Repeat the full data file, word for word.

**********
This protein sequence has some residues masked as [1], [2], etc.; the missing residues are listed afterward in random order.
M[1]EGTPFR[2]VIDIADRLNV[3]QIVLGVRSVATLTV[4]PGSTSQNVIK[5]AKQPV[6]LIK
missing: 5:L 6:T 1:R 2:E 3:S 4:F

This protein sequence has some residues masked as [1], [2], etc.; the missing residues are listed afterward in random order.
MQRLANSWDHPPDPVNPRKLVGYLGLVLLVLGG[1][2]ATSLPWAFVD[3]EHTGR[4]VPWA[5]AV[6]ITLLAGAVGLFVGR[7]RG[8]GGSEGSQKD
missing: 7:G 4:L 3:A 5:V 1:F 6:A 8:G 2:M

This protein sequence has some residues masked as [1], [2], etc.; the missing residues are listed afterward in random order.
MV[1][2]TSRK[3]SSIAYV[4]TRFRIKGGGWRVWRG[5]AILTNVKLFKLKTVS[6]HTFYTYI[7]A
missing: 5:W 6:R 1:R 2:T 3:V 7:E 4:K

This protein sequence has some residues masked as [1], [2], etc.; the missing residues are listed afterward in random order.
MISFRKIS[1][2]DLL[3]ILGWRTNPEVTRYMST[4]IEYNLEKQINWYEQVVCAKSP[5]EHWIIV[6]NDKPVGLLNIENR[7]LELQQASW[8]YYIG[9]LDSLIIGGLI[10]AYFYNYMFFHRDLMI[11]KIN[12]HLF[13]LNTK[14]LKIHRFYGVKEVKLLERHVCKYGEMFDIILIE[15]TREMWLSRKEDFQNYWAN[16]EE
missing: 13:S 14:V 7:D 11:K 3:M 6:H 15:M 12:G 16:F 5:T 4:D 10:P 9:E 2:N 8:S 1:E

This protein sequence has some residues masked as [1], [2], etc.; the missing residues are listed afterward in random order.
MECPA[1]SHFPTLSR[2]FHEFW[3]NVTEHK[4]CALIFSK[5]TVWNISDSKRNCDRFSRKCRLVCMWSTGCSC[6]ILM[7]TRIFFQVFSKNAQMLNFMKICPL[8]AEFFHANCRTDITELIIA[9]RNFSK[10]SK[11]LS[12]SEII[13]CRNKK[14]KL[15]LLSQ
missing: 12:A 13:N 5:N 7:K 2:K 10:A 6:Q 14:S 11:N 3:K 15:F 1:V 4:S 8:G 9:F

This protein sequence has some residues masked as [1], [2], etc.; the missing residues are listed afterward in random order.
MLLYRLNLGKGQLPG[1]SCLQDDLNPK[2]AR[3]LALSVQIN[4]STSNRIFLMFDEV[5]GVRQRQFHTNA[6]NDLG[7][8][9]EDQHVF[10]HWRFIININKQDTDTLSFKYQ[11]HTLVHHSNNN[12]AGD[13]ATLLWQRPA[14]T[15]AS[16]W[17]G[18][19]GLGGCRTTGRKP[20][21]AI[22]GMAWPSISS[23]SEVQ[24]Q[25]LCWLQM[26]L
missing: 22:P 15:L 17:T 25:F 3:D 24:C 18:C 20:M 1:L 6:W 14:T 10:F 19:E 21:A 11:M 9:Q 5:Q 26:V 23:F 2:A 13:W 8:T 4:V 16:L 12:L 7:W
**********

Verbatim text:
This protein sequence has some residues masked as [1], [2], etc.; the missing residues are listed afterward in random order.
M[1]EGTPFR[2]VIDIADRLNV[3]QIVLGVRSVATLTV[4]PGSTSQNVIK[5]AKQPV[6]LIK
missing: 5:L 6:T 1:R 2:E 3:S 4:F

This protein sequence has some residues masked as [1], [2], etc.; the missing residues are listed afterward in random order.
MQRLANSWDHPPDPVNPRKLVGYLGLVLLVLGG[1][2]ATSLPWAFVD[3]EHTGR[4]VPWA[5]AV[6]ITLLAGAVGLFVGR[7]RG[8]GGSEGSQKD
missing: 7:G 4:L 3:A 5:V 1:F 6:A 8:G 2:M

This protein sequence has some residues masked as [1], [2], etc.; the missing residues are listed afterward in random order.
MV[1][2]TSRK[3]SSIAYV[4]TRFRIKGGGWRVWRG[5]AILTNVKLFKLKTVS[6]HTFYTYI[7]A
missing: 5:W 6:R 1:R 2:T 3:V 7:E 4:K

This protein sequence has some residues masked as [1], [2], etc.; the missing residues are listed afterward in random order.
MISFRKIS[1][2]DLL[3]ILGWRTNPEVTRYMST[4]IEYNLEKQINWYEQVVCAKSP[5]EHWIIV[6]NDKPVGLLNIENR[7]LELQQASW[8]YYIG[9]LDSLIIGGLI[10]AYFYNYMFFHRDLMI[11]KIN[12]HLF[13]LNTK[14]LKIHRFYGVKEVKLLERHVCKYGEMFDIILIE[15]TREMWLSRKEDFQNYWAN[16]EE
missing: 13:S 14:V 7:D 11:K 3:M 6:H 15:M 12:G 16:F 5:T 4:D 10:P 9:E 2:N 8:S 1:E

This protein sequence has some residues masked as [1], [2], etc.; the missing residues are listed afterward in random order.
MECPA[1]SHFPTLSR[2]FHEFW[3]NVTEHK[4]CALIFSK[5]TVWNISDSKRNCDRFSRKCRLVCMWSTGCSC[6]ILM[7]TRIFFQVFSKNAQMLNFMKICPL[8]AEFFHANCRTDITELIIA[9]RNFSK[10]SK[11]LS[12]SEII[13]CRNKK[14]KL[15]LLSQ
missing: 12:A 13:N 5:N 7:K 2:K 10:A 6:Q 14:S 11:N 3:K 15:F 1:V 4:S 8:G 9:F

This protein sequence has some residues masked as [1], [2], etc.; the missing residues are listed afterward in random order.
MLLYRLNLGKGQLPG[1]SCLQDDLNPK[2]AR[3]LALSVQIN[4]STSNRIFLMFDEV[5]GVRQRQFHTNA[6]NDLG[7][8][9]EDQHVF[10]HWRFIININKQDTDTLSFKYQ[11]HTLVHHSNNN[12]AGD[13]ATLLWQRPA[14]T[15]AS[16]W[17]G[18][19]GLGGCRTTGRKP[20][21]AI[22]GMAWPSISS[23]SEVQ[24]Q[25]LCWLQM[26]L
missing: 22:P 15:L 17:T 25:F 3:D 24:C 18:C 20:M 1:L 6:W 14:T 10:F 19:E 21:A 11:M 9:Q 5:Q 26:V 23:F 2:A 13:W 8:T 4:V 16:L 12:L 7:W